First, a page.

Mike Rizzo thinks trading multiple prospects for one year of a high-priced free agent is generally an inappropriate team-building plan. That may be the reason on Tuesday he essentially flushed the idea of Kris Bryant joining the Nationals.
On a Zoom call with reporters, Rizzo said the Nationals have not “had a serious conversation about Kris Bryant in probably two years.”
“He’s not a big guy on our radar last year or this year,” Rizzo said. “He’s a great player. But, at this point in time with where we’re at and what we have in our farm system and where we’re going we think we can allocate our dollars and prospect capital in a better way.”
This is precisely the issue of attempting to trade for Bryant. He would cost the Nationals, if they took on the final year of his full salary, roughly $18 million. Obtaining him would also require sending out prospects from a lowly-rated farm system, though Rizzo often says it is much better off than given credit for.
There is a need for what Bryant would provide. The Nationals could use Carter Kieboom again at third base, entertain sliding Starlin Castro to the spot or sign one of the myriad free agents available who can play third. The position was a black hole in 2020, the first season after Anthony Rendon’s departure to Anaheim in free agency. The Nationals finished 26th in fWAR among third baseman last season.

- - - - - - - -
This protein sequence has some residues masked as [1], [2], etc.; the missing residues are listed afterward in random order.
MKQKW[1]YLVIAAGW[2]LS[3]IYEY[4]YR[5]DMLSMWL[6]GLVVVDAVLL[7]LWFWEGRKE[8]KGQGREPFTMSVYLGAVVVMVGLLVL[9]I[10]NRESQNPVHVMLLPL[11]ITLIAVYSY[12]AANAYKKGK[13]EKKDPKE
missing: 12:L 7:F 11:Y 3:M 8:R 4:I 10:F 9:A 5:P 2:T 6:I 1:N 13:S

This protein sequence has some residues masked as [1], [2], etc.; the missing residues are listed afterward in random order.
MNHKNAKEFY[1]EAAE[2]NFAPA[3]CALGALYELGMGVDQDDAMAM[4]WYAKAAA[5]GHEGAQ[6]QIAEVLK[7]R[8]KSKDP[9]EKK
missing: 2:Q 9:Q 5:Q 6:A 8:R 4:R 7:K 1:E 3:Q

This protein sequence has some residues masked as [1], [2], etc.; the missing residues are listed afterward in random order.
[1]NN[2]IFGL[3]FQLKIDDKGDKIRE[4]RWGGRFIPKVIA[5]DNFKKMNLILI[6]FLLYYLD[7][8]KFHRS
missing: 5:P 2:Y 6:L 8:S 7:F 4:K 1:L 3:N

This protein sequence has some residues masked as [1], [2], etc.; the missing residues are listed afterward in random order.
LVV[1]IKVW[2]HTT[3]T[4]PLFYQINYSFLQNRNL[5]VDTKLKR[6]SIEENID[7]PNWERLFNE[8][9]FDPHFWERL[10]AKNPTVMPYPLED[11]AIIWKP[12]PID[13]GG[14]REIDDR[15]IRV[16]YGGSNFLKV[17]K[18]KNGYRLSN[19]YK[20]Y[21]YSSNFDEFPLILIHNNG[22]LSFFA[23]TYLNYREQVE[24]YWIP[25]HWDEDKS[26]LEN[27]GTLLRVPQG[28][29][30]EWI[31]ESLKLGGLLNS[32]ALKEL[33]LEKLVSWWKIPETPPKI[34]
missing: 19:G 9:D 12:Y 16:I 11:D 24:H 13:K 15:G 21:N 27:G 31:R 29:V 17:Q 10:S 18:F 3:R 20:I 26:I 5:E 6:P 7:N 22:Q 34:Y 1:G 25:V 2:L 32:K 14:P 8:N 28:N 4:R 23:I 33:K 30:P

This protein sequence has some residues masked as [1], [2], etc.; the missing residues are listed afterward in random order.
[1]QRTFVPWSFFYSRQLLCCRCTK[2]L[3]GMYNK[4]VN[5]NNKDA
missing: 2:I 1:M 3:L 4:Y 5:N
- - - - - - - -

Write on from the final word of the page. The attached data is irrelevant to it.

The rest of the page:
Rizzo’s comments came less than an hour after manager Davey Martinez said Bryant’s “name has definitely come up in conversations.” Martinez was responding to a roundabout question from a Chicago reporter when commenting on Bryant, whom he called a “very good player” that he liked a lot.
The Nationals have been attached to trade rumors around Bryant for two years because of Rendon’s pending, then followed-up on, departure. They are now thin in the middle of their lineup and likely to make a significant expenditure to fill the space. Rizzo said Tuesday finding a middle-of-the-order bat is the organization’s priority in the offseason.
In regard to trading for players on one-year deals, Rizzo further played down the idea as a general strategy.
“I think each one-year deal is its own one-year deal,” Rizzo said. “They’re all different. To me, one-year deals have to really coincide to where you’re at with your ball club, with your franchise. It’s never a good idea to get one year of a really good player for three or four prospects for the future. So, it all depends on the amount of money you’re going to take in, the performance level of the players you’re going to give away, the player you’re getting. What does your timeline look like to win, what’s your winning window look like. So, there’s a lot of ingredients baked into that decision.”
All of those layers as they pertain to the current state of the Nationals suggest a trade for Bryant is a non-starter. And, to top it off, the GM basically said as much Tuesday.